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Please use this identifier to cite or link to this item: http://hdl.handle.net/1813/11120
Title: The Reductive Dehalogenation of Chloroethenes, Dichlorophenol, and Chlorobenzenes
Authors: Fung, Jennifer
Keywords: reductive dehalogenation
Issue Date: 18-Jul-2008
Abstract: The improper disposal of chlorinated compounds has become an environmental concern and its remediation is a priority. Dehalococcoides ethenogenes strain 195 is able to reductively dehalogenate tetrachloroethene (PCE), trichloroethene (TCE) and 2,3-dichlorophenol (2,3-DCP) to less toxic products. Its genome contains 19 putative reductive dehalogenase (RD) genes including pceA (PCE RD) and tceA (TCE RD). Differential transcription was examined with strain 195 grown on PCE, TCE, or 2,3-DCP. Gene product and function was confirmed using proteomic analysis and resting cell assays. When grown on PCE or TCE, transcript levels of tceA, pceA and DET0162 were several folds higher than housekeeping gene, rpoB. DET1559 was only expressed in PCE-grown cells. In 2,3-DCP-grown cells, pceA and DET0162 were the only RD genes expressed and tceA transcript level was 300-fold lower than in PCE-grown cells. DET0162 is presumed nonfunctional as it contains a translational stop codon and was not detected in proteomic analysis. PceA was the only RD detected in 2,3-DCP-grown cells. PCE-grown resting cells were able to reductively dehalogenated 2,3-DCP and 2,3-DCP-grown resting cells 2,3-DCP without lag. PceA has been identified as the 2,3-DCP reductive dehalogenase. In the case of dichlorobenzene (DCB) and monochlorobenzene (MCB), no microorganism has been identified capable of their reductive dehalogenation. From a historically chlorobenzene-contaminated site, sediment microcosms were used to enrich for DCB and MCB dehalogenators. Microcosms were able to reductively dehalogenate all three DCB isomers to MCB and benzene. If only given MCB, reductive dehalogenation to benzene only occurred in specific sediment samples and was considered unreliable. Inoculating microcosms with sediment slurries from dehalogenating-microcosms reduced the lag time of MCB reductive dehalogenation and allowed for reliable growth on MCB in the absence of DCBs. A mixed culture was established by transferring sediment slurry from a DCB-dehalogenating microcosm into mineral salts medium supplemented with yeast extract and vitamins. A 16S rRNA gene clone library of the mixed culture contained sequences >99% identical to Dehalobacter restrictus, a known dehalogenator. The Dehalobacter population, monitored by real time PCR, was linked to reductive dehalogenation of DCBs and 16S rRNA gene sequences account for 53% of the total bacterial sequences in the mixed culture.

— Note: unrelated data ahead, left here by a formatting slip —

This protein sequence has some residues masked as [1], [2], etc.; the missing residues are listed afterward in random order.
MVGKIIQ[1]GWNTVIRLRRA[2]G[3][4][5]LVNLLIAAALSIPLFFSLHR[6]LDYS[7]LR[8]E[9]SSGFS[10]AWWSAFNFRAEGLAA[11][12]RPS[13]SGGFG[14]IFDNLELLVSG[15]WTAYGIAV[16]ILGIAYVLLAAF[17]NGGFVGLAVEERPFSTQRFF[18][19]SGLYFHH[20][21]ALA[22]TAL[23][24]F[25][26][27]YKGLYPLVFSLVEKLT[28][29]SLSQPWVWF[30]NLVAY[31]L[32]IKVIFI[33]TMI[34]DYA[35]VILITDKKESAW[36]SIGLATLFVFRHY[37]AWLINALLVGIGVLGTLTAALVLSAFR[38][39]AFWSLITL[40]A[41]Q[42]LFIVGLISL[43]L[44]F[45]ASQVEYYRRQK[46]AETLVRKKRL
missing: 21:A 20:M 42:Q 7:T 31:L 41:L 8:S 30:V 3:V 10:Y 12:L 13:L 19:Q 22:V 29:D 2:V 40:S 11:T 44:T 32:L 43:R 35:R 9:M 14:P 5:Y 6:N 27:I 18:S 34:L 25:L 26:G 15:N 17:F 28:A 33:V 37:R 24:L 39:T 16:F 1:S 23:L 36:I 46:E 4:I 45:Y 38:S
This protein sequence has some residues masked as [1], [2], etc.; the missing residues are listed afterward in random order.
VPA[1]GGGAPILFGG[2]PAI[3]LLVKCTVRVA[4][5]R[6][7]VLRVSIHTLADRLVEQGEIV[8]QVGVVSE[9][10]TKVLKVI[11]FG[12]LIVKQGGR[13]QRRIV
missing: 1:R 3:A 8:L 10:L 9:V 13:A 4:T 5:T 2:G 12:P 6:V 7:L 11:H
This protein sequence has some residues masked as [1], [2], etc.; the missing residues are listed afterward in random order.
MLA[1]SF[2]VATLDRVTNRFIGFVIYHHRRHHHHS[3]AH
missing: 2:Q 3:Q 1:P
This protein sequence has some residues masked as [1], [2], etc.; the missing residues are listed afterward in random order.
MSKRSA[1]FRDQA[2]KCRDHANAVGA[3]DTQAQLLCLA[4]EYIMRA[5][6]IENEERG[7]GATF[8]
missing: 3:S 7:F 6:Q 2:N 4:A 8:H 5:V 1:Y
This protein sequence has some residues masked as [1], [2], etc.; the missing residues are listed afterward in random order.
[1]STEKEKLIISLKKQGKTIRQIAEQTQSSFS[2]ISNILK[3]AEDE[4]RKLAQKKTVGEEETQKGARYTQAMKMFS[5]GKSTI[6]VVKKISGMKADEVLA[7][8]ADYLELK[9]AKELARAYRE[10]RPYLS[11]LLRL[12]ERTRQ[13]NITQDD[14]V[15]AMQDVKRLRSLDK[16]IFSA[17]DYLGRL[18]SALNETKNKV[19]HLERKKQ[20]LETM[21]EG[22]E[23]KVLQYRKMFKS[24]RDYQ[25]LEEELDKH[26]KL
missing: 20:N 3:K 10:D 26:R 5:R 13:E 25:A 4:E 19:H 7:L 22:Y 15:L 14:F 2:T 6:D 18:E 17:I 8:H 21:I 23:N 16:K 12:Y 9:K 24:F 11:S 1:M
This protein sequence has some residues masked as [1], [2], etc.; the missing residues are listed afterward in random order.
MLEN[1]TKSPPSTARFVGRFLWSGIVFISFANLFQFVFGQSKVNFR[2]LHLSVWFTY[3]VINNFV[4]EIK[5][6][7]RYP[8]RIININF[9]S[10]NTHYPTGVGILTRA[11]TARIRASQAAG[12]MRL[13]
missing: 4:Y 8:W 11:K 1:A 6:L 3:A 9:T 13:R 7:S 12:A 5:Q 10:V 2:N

URI: http://hdl.handle.net/1813/11120
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